Frontier Communications to take over Verizon landlines, internet, and TV service.
Frontier Communications has made an offer to take over all the landlines, internet and TV service from Verizon California, but not Verizon Wireless. The estimated $10.6 billion transaction will affect 2.2 million Verizon subscribers in addition to customers in Florida and Texas.
A new provider could mean better internet service for Inyo and Mono counties.
Bill Johnston, Jr., Ph.D., telecommunications advisor for the Office of Commissioner Catherine J. K. Sandoval and the California Public Utilities Commission (CPUC) said there is a need to get broadband extended into rural areas of the state for agriculture and business opportunities. High-speed and reliable internet could allow people to work from home or outside the service sector realm that dominates the market in vacationland or farm jobs in the pasture lands. “These are all reason we want to get broadband extended,” Dr. Johnston said.
Before the phone service can pass from Verizon to Frontier, the California Public Utilities Commission is holding public hearings in affected areas statewide to discuss what the change will mean to customers and to gather input about Verizon’s current service.
A meeting to hear from both Inyo and Mono Counties is set for August 21 at 4 p.m. in Mammoth Lakes’ Town Council Chambers, Suite Z, on Old Mammoth Road. An informational workshop will follow.
This is the only opportunity to address the Commission with concerns about Verizon service in Mono County without going to San Francisco, said Mono County Supervisor Fred Stump. He encouraged the public to attend.
Pictures of Verizon facilities in the area “but which are too distant for our travel, please bring those to the hearing. Your personal commentary on any photographs you provide is welcome,” Dr. Johnston stated in an email. “Photos should have labels identifying the location and time. We are interested in everything having to do with Verizon’s provision of service —or failure to provision service—in your area on our transcript.”
The meeting in Mammoth will be the last of 11 meetings held throughout the state. Regionally, the CPUC will be taking a close look at “the status of the network after recent fires [Round Fire] and the success or failure to take advantage of the Digital 395 Fiber Project,” Dr. Johnston said.
In the 11 affected service areas the Commission has previously held public meetings, internet service provided by Verizon is one of the biggest complaints. This is with the exception of Claremont, which has access to FiOS, a fiber optic network that is unavailable in the 11 areas that include Santa Clara, Agua Caliente, Long Beach, Santa Barbara, Ridgecrest, Inyo and Mono counties, and several Northern California Native American reservations.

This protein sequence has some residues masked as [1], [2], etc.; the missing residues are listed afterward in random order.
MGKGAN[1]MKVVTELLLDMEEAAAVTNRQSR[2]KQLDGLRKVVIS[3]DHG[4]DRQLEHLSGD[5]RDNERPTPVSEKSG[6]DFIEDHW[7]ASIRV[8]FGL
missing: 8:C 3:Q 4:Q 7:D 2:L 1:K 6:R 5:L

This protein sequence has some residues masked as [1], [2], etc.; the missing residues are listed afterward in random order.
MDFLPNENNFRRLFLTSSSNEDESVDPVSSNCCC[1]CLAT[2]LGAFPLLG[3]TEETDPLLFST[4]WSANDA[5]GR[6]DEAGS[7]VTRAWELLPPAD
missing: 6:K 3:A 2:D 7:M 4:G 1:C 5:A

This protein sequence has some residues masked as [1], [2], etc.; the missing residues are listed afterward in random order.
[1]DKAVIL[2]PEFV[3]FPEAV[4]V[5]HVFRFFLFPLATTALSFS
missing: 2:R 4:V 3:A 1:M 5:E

Stump said in an email, “While Dr. Johnston and I were speaking he was having trouble hearing me on my cell phone. He remarked that poor cell service would also be appropriate to mention before the Commission. Internet availability can also be addressed.”
Another major issue brought up at prior meetings is what the change will mean for Verizon employees. Johnston said Frontier and the Communications Workers of America (CWA) Union have come to an agreement that CWA seems comfortable with, according to Johnston. He added that Frontier said it will “run a union shop.”
Frontier has also said that it will not outsource jobs to other countries, so no customer service calls with people from India.
Verizon has been interested in cutting loose its landlines for years, said Dr. Johnston. He said this is evident by the telecommunications company’s disinterest in upgrading aging lines dating back to the GTE and Contel facilities from the 1980s. Verizon has also been slow to connect to the Digital 395 network, a high-speed fiber optic internet cable that parallels Highway 395.
Dr. Johnston said the CPUC hearings give the Commissioners a chance to hear about issues or complaints about Verizon and its service and what customers can expect from Frontier. It also gives Frontier an idea of what it’s getting itself into, Dr. Johnston added.
Frontier has a small footprint in the State, a concern to some at public meetings, Dr. Johnston said. He added that Frontier representatives will be at the meetings to address concerns.
Frontier currently operates in mostly rural areas in 28 states and has more more than 3 million residential and business customers.
The process began on March 18, 2015, when Verizon California and Frontier Communications submitted an application to the CPUC. More information on the application is available at www.cpuc.ca.gov/PUC/documents/proceedings.htm.
The Federal Communications Commission is conducting a separate investigation before approving the transition, most of which is not made public, nor is it accepting public comment. Dr. Johnston said the Department of Justice will look for any possible anti-trust violations.
There was no word on when the transition would be approved.